Center for CIO Leadership: It sounds like CIOs have to develop their business skills, as well as their technical acumen, to help lead change at their companies. What would you say are the most important qualities required from leaders today?
Jon Iwata: Great leaders must be good listeners to start with. In today’s world, they need to be role models for collaboration, bringing teams together and overcoming historical or other reasons for working in isolation. The solution to most of our business problems today relies on a strong ability to integrate — to see the bigger picture, and the perspective others bring to the table — outside one’s own domain. Very often, that collaboration opens new paths to innovate and to provide value to the organization that a single function or group can not deliver by themselves.
Center for CIO Leadership: You will be giving the keynote address at the upcoming forum in Paris where IBM invited CIOs to bring their Chief Marketing Officers along. What’s behind the new partnership between CIOs and CMOs?
Jon Iwata: Our worlds are converging. Technology is transforming how marketing is understood, practiced and led. And marketing is changing how IT will be used in the company. So, CIOs and CMOs need to work together on major initiatives like a master data management strategy, social media, and building these systems of engagement so we can reach customers through the channel or device of their choice. CIOs and CMOs will be the co-designers of their company’s total customer experience.
Center for CIO Leadership: What advice might you have for a CIO interested in forging a strong partnership with the CMO?
Jon Iwata: Seek to understand – and shape — the CMO’s agenda for transformation. Help the CMO understand where to start – for example, a master data management strategy that results in a single, accurate view of the customer as an individual. Help the CMO know what he or she doesn’t know – about security, standards and the importance of integrating marketing systems with e-commerce, CRM and other critical business systems. Understand the need for speed. CMOs and their teams operate in both short-term and long-term cycles. They will want innovative ideas from the CIO on how to deploy capabilities and iterate very quickly.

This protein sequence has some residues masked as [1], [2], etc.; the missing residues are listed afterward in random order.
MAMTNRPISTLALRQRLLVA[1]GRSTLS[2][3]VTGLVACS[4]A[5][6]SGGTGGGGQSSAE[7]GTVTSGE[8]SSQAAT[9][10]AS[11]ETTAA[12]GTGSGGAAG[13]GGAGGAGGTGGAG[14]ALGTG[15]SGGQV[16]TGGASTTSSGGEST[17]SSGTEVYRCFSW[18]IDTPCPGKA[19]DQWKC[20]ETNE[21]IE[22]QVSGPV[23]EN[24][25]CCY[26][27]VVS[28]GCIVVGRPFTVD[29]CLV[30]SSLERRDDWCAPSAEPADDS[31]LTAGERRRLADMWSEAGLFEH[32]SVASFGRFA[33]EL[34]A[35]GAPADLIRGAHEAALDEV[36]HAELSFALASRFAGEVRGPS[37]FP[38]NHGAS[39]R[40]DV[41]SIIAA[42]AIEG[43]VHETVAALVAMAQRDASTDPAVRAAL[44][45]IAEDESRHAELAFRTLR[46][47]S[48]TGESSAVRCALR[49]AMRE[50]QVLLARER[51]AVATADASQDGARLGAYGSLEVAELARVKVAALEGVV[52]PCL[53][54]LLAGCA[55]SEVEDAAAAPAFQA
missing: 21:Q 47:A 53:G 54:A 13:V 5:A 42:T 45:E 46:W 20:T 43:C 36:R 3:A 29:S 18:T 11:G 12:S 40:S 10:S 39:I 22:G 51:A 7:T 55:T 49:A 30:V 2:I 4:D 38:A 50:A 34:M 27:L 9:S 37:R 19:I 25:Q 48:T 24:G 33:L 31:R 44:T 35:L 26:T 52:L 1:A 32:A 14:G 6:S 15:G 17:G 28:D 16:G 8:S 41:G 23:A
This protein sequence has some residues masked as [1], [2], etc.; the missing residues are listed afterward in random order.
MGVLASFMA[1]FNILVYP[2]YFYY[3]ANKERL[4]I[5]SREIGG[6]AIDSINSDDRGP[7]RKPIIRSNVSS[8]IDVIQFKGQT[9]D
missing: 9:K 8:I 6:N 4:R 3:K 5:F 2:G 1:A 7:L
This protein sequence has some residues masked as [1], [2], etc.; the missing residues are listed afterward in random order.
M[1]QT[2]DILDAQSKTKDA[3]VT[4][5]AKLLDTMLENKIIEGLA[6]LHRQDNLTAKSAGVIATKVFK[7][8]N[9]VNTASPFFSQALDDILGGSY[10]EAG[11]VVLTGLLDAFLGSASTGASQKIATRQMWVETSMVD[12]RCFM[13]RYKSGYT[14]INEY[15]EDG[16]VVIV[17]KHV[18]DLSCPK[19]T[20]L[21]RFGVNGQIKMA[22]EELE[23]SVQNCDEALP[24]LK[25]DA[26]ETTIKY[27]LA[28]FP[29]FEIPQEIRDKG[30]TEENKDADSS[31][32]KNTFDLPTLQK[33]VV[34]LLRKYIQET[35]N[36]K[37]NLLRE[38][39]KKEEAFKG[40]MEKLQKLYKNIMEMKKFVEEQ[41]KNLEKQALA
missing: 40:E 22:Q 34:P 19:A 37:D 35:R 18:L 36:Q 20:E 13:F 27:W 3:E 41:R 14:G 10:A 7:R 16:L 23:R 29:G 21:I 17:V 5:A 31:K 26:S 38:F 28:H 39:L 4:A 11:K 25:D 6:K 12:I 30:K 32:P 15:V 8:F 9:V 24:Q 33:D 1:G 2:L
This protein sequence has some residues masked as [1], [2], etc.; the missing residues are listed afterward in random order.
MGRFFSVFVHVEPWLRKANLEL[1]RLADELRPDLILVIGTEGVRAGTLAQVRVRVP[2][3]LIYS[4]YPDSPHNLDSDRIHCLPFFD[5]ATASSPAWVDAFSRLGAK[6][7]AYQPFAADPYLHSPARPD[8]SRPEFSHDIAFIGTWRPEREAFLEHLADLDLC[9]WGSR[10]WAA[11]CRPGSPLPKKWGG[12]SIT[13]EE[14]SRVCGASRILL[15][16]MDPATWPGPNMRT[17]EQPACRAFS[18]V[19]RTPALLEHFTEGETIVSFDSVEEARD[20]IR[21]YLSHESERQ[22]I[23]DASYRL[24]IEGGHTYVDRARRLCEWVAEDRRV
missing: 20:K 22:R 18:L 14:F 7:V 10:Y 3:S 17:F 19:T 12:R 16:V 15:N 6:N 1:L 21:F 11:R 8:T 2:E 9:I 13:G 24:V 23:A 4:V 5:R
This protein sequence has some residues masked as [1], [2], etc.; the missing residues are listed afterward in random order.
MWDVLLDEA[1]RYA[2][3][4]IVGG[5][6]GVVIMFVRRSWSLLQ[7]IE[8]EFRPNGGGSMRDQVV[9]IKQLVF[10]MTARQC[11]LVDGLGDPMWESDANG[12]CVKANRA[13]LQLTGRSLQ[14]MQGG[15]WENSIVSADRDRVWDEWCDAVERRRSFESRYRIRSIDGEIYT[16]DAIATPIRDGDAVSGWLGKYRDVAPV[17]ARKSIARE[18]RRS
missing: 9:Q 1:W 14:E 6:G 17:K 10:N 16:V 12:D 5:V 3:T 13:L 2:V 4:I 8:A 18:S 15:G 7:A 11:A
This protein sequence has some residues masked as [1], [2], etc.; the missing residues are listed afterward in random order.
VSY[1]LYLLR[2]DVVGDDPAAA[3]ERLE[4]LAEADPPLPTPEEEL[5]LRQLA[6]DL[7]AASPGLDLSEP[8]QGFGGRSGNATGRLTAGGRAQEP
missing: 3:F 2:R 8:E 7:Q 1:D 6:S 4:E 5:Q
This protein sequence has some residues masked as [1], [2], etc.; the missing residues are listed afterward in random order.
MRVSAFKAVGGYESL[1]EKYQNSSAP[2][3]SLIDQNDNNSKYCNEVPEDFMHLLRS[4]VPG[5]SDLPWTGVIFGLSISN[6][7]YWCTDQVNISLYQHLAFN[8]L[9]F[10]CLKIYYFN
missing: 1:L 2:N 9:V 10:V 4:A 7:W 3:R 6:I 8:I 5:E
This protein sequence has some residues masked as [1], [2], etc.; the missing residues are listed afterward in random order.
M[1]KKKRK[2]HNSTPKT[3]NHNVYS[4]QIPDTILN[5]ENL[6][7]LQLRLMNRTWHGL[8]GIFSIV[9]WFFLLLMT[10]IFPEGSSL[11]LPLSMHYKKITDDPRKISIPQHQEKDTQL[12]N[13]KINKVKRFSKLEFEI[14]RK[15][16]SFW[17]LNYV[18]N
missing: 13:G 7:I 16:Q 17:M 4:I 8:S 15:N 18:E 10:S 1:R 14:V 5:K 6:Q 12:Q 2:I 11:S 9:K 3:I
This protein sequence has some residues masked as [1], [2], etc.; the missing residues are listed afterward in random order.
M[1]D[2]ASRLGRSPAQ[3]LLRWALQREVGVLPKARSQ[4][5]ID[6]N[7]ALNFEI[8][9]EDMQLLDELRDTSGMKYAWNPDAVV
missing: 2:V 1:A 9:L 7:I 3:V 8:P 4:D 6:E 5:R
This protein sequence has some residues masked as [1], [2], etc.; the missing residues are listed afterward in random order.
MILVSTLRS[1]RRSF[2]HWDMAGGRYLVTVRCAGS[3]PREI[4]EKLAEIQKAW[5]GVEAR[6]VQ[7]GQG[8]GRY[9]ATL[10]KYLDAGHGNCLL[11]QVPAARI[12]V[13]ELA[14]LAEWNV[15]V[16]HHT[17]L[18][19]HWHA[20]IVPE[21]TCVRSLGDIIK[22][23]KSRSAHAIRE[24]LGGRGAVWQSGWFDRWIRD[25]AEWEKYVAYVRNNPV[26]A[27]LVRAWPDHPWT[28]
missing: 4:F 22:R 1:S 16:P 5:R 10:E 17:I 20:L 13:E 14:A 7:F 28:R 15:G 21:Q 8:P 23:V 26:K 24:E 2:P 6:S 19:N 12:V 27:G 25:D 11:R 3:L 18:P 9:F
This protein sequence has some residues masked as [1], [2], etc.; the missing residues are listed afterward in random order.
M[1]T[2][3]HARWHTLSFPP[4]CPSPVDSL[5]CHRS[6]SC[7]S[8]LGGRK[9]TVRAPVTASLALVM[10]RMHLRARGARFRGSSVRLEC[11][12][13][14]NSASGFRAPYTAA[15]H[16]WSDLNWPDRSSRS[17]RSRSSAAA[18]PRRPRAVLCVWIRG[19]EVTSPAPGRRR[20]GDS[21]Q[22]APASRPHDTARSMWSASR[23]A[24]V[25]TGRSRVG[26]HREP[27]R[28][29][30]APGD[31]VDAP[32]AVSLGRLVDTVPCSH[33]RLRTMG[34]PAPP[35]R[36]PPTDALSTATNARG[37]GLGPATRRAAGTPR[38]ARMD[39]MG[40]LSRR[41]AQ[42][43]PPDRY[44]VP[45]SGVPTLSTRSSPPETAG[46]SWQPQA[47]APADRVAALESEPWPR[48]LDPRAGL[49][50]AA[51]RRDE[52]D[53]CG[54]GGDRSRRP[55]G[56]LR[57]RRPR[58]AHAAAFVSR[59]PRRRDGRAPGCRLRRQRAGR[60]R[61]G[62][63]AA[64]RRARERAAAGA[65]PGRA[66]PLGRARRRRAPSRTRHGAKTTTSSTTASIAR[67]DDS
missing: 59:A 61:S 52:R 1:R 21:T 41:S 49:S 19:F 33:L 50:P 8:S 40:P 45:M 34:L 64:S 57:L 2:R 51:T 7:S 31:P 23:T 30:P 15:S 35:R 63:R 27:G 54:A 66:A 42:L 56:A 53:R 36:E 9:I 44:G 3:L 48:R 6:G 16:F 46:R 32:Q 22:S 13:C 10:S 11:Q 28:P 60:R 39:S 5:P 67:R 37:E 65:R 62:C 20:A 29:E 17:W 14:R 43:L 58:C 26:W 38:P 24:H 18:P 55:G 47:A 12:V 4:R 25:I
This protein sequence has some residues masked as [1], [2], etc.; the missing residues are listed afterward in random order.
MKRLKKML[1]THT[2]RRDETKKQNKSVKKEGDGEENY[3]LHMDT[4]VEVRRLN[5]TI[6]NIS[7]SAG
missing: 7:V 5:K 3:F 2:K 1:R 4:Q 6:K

At IBM, the marketing and CIO teams are working to gather information from virtually every interaction, transaction and situation involving our clients. We want to be able to monitor what individual customers and our competition are saying about our company and our brand. In our company and in our customers’ companies, we’ve seen great success when IT experts are actually embedded in marketing organizations so that the two groups of professionals can better communicate and collaborate.
Center for CIO Leadership: You talk about the “authentic enterprise.” What do you mean by that?
Jon Iwata: One of my colleagues says that in this world of near total transparency, “how you are is who you are.” Customers, neighbors, suppliers, employees can share with the whole world what they see and experience. Of course, their first-hand experience with your brand has far more influence over people’s opinions and perceptions than any formal communication or interaction we can put into the world. An authentic enterprise, therefore, is a company that truly lives what it stands for. This is not about ethics. This is about what makes IBM, IBM – and ensuring that we are actually living up to that in every corner of our company.
Center for CIO Leadership: Thanks for taking the time to talk with us.
Jon Iwata: My pleasure.